Monday, September 23, 2013

Hunting Eichmann

Hunting Eichmann: How a Band of Survivors and a Young Spy Agency Chased Down the World's Most Notorious NaziHunting Eichmann: How a Band of Survivors and a Young Spy Agency Chased Down the World's Most Notorious Nazi by Neal Bascomb
My rating: 4 of 5 stars

In a thrilling international manhunt, a group of Israeli secret service agents risked everything to bring Nazi war criminal Adolf Eichmann to justice.

Adolf Eichmann fled Germany in the wake of the fall of Berlin and made his way to Argentina. Juan Perón welcomed and sheltered Nazi war criminals in the decades after the war in spite of the guilty verdicts at Nuremberg. As years passed, Eichmann's role in the genocide of European Jews became more clear, though no one seemed interested in finding him. No one except for those who had survived.

Eichmann covered his tracks well and may have died free - diminished and impoverished, but free. There are details in the story that sound straight from a spy thriller but are well-researched and documented. A blind Jewish man and his beautiful daughter were the first to recognize the mass murderer in hiding - Eichmann's grown son's unrestrained anti-Semitism and familial pride sparked their suspicions. An Israeli commercial plane was drafted into service to smuggle the prisoner to Tel Aviv, its crew of Holocaust survivors only told of the man's identity after takeoff.

Israel was brand-new, and so was its intelligence agency, Mossad  Extracting Eichmann from a country so openly hostile to Jews was a major test of Mossad's capabilities. If a whisper of his danger reached Eichmann, the hunters were sure he would go deeper into hiding and evade justice for good. If the Argentine government found out about the spies in their country, all of the agents would have been imprisoned for life.

The story is a fascinating one, told with the kind of detail you normally find in a John le Carré spy novel like Tinker Tailor Soldier Spy. The echoing horror of the Holocaust permeates the story, since each Jew attached to the hunt had his or her own losses to contend with. The self-discipline of the agents who captured Eichmann is remarkable - they were able to restrain their desire for vengeance in exchange for justice.

The object of the hunt was a man so thin, balding, spectacled and poor that he inspired disgust and pity in his captors. Eichmann's defense was that he had only been following orders, and his persona and defense strategy led reporter Hannah Arendt to coin the phrase "the banality of evil" in her controversial book Eichmann in Jerusalem. The trial served as a reminder of the Holocaust and touched off an entire era of studies in history and ethics. (An excellent book on the subject of banal evil is James Waller's Becoming Evil, one I read in a class Dr. Waller taught on the psychology of holocaust and genocide at Whitworth University.)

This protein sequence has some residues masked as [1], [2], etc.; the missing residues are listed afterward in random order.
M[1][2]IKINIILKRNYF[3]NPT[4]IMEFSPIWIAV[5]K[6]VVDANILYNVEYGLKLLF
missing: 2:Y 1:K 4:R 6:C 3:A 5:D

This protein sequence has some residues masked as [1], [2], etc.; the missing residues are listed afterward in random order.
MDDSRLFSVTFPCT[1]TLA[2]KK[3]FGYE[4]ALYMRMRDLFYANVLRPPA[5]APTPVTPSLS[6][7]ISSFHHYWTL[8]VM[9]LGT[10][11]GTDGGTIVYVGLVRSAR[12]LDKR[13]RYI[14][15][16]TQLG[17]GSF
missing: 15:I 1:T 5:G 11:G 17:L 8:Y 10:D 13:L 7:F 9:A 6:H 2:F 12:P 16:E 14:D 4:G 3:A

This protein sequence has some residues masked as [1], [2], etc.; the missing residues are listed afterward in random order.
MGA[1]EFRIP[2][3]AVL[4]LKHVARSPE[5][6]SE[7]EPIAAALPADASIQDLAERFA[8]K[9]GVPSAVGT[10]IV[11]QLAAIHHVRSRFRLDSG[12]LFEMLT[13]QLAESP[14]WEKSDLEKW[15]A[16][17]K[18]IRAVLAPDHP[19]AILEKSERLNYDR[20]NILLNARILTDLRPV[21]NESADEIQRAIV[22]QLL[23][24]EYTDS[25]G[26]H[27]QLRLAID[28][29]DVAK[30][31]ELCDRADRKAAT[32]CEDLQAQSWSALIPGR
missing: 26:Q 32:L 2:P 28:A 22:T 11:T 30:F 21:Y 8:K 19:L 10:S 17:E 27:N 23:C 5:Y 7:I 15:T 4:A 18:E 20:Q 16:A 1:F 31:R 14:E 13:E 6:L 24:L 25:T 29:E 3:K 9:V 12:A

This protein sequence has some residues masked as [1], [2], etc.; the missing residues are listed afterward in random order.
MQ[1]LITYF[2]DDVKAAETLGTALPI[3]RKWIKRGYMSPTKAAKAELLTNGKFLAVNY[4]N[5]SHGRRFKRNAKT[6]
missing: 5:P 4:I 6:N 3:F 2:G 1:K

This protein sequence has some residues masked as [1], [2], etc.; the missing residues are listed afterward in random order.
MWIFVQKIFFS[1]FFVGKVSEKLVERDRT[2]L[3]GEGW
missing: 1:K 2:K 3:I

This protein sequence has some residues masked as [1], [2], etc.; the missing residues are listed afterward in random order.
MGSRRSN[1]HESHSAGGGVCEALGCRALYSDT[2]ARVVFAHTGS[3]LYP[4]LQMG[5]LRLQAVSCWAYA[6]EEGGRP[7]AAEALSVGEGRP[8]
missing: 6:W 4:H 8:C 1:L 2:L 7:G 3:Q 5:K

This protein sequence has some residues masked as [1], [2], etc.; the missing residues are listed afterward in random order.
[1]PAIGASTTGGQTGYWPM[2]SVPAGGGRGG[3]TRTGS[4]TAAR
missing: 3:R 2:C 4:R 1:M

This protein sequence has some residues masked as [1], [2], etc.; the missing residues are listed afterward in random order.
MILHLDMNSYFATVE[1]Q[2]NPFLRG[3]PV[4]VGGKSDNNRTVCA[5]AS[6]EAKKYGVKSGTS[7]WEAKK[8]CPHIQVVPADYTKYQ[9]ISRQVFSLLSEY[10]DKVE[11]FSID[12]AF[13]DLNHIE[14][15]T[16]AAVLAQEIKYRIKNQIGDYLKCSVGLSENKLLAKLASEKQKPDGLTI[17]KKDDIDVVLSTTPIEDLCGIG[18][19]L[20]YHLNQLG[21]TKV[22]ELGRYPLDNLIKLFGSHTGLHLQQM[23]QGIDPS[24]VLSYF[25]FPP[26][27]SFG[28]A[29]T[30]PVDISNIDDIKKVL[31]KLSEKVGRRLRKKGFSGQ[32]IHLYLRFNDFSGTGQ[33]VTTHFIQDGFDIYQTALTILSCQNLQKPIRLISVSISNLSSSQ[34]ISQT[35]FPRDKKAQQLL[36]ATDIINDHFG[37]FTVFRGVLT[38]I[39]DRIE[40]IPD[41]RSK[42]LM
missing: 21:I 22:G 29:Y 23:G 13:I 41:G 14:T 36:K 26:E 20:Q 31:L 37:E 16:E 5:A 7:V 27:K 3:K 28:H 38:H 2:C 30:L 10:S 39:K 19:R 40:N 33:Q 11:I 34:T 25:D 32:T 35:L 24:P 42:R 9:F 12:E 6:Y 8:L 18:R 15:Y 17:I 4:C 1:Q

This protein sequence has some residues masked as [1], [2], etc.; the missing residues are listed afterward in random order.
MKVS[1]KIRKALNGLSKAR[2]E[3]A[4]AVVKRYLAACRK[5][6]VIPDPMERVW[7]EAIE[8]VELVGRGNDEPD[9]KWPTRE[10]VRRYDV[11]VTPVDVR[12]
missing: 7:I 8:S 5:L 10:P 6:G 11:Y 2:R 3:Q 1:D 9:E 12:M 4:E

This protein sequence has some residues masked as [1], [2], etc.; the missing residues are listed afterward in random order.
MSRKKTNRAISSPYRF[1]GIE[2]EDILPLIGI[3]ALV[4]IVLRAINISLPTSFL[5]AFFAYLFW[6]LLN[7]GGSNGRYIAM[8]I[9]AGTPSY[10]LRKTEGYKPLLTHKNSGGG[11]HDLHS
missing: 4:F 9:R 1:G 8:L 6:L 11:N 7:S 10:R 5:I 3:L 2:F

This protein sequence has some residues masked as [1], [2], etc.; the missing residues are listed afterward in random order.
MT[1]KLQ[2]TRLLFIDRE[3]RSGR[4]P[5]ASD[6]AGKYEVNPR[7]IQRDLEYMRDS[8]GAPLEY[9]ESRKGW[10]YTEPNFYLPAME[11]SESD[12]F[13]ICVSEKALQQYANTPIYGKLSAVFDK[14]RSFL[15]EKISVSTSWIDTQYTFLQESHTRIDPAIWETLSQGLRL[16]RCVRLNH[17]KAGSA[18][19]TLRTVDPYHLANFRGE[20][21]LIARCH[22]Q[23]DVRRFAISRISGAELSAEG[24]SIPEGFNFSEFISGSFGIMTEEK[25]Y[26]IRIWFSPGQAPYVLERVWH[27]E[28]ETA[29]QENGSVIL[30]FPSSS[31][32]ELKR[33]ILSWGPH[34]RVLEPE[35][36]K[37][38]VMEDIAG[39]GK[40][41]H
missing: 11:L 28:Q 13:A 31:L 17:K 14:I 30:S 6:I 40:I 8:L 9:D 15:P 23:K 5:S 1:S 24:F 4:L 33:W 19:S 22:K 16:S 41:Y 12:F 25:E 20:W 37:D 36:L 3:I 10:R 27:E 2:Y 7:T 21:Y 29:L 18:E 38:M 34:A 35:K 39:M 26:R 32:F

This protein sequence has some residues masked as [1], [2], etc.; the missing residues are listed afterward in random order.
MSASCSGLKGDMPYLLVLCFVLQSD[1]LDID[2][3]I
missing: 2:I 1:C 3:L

And for spy thriller junkies, you have to see Alfred Hitchcock's classic Notorious starring Ingrid Bergman and Cary Grant. Bergman is a civilian enlisted to spy on a group of Nazis in South America, pushed to ever-more compromising tactics by her handler, Grant. (It also has one of the most notorious kisses in movie history, a post-Hays Code smooch that took three minutes to finish.) See it. You'll thank me.
Do you really need more reasons?
"'We will bring Adolf Eichmann to Jerusalem,' [Isser] Harel said, striking the table, 'and perhaps the world will be reminded of its responsibilities. It will be recognized that, as a people, we never forgot. Our memory reaches back through recorded history. The memory book lies open, and the hand still writes.'" - 174

"That someone who looked like a postal clerk, someone so average in appearance and temperament, could have been responsible for killing millions of Jews was a horror in and of itself. Harel later described the feeling he had that night. 'The sight of that miserable runt, who had lost every vestige of his former superiority and arrogance the moment he was stripped of his uniform and powers of authority, gave them a feeling of insult and profound scorn. Was this the personification of evil? Was this the tool used by a diabolic government? This nonentity, devoid of human dignity and pride, was this the messenger of death for six million Jews?'" - 256

"David Ben-Gurion had achieved his ambition. The trial had a profound impact on Israel. It unified the country in a way it had not been unified since the 1948 war. It educated the Israeli public, particularly the young, on the true nature of the Holocaust. And, after sixteen years of silence, it allowed survivors to openly share their experiences. The trial also reinforced to Israelis that a sovereign state for Jews was essential for their survival." - 322

No comments:

Post a Comment